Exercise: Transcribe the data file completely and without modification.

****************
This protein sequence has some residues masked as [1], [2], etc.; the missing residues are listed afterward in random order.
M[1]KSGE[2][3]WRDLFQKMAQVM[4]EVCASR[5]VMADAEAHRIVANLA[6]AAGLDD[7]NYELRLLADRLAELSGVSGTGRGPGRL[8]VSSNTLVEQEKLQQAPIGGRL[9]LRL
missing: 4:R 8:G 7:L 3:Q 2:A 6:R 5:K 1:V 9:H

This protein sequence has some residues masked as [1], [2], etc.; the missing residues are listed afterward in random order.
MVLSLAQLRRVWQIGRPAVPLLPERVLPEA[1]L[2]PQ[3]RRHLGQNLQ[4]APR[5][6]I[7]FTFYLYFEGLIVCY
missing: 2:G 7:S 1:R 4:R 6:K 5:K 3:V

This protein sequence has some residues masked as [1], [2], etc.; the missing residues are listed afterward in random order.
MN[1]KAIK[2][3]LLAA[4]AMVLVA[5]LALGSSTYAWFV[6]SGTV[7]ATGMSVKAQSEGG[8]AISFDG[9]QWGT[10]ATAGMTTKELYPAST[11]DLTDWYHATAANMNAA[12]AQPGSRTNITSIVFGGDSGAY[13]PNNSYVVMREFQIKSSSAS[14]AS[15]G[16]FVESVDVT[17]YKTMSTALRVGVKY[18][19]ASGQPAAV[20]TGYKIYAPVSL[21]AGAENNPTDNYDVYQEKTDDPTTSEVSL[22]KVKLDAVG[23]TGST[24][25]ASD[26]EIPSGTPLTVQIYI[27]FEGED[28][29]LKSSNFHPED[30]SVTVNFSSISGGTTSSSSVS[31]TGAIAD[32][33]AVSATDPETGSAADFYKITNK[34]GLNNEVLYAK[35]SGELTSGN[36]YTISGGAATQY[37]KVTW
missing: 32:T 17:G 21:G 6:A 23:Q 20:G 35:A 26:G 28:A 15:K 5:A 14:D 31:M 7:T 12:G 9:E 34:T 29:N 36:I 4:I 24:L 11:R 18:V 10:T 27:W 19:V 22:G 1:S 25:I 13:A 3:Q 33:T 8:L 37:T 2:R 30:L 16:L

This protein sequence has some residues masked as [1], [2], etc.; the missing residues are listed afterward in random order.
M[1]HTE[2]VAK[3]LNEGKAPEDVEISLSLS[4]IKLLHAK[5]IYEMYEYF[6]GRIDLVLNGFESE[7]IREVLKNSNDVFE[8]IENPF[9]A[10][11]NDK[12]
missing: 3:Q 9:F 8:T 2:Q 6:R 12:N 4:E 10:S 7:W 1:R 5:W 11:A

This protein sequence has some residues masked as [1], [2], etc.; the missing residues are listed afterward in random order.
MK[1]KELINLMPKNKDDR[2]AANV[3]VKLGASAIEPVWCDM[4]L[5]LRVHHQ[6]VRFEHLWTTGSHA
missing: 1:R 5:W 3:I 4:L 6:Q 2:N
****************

This protein sequence has some residues masked as [1], [2], etc.; the missing residues are listed afterward in random order.
M[1]KSGE[2][3]WRDLFQKMAQVM[4]EVCASR[5]VMADAEAHRIVANLA[6]AAGLDD[7]NYELRLLADRLAELSGVSGTGRGPGRL[8]VSSNTLVEQEKLQQAPIGGRL[9]LRL
missing: 4:R 8:G 7:L 3:Q 2:A 6:R 5:K 1:V 9:H

This protein sequence has some residues masked as [1], [2], etc.; the missing residues are listed afterward in random order.
MVLSLAQLRRVWQIGRPAVPLLPERVLPEA[1]L[2]PQ[3]RRHLGQNLQ[4]APR[5][6]I[7]FTFYLYFEGLIVCY
missing: 2:G 7:S 1:R 4:R 6:K 5:K 3:V

This protein sequence has some residues masked as [1], [2], etc.; the missing residues are listed afterward in random order.
MN[1]KAIK[2][3]LLAA[4]AMVLVA[5]LALGSSTYAWFV[6]SGTV[7]ATGMSVKAQSEGG[8]AISFDG[9]QWGT[10]ATAGMTTKELYPAST[11]DLTDWYHATAANMNAA[12]AQPGSRTNITSIVFGGDSGAY[13]PNNSYVVMREFQIKSSSAS[14]AS[15]G[16]FVESVDVT[17]YKTMSTALRVGVKY[18][19]ASGQPAAV[20]TGYKIYAPVSL[21]AGAENNPTDNYDVYQEKTDDPTTSEVSL[22]KVKLDAVG[23]TGST[24][25]ASD[26]EIPSGTPLTVQIYI[27]FEGED[28][29]LKSSNFHPED[30]SVTVNFSSISGGTTSSSSVS[31]TGAIAD[32][33]AVSATDPETGSAADFYKITNK[34]GLNNEVLYAK[35]SGELTSGN[36]YTISGGAATQY[37]KVTW
missing: 32:T 17:G 21:G 6:A 23:Q 20:G 35:A 26:G 28:A 15:K 5:A 14:D 31:M 7:T 12:G 9:E 34:T 29:N 36:I 4:I 24:L 11:R 18:V 10:T 27:W 19:V 22:G 1:S 25:I 13:A 3:Q 33:T 8:L 37:T 2:R 30:L 16:L

This protein sequence has some residues masked as [1], [2], etc.; the missing residues are listed afterward in random order.
M[1]HTE[2]VAK[3]LNEGKAPEDVEISLSLS[4]IKLLHAK[5]IYEMYEYF[6]GRIDLVLNGFESE[7]IREVLKNSNDVFE[8]IENPF[9]A[10][11]NDK[12]
missing: 3:Q 9:F 8:T 2:Q 6:R 12:N 4:E 10:S 7:W 1:R 5:W 11:A

This protein sequence has some residues masked as [1], [2], etc.; the missing residues are listed afterward in random order.
MK[1]KELINLMPKNKDDR[2]AANV[3]VKLGASAIEPVWCDM[4]L[5]LRVHHQ[6]VRFEHLWTTGSHA
missing: 1:R 5:W 3:I 4:L 6:Q 2:N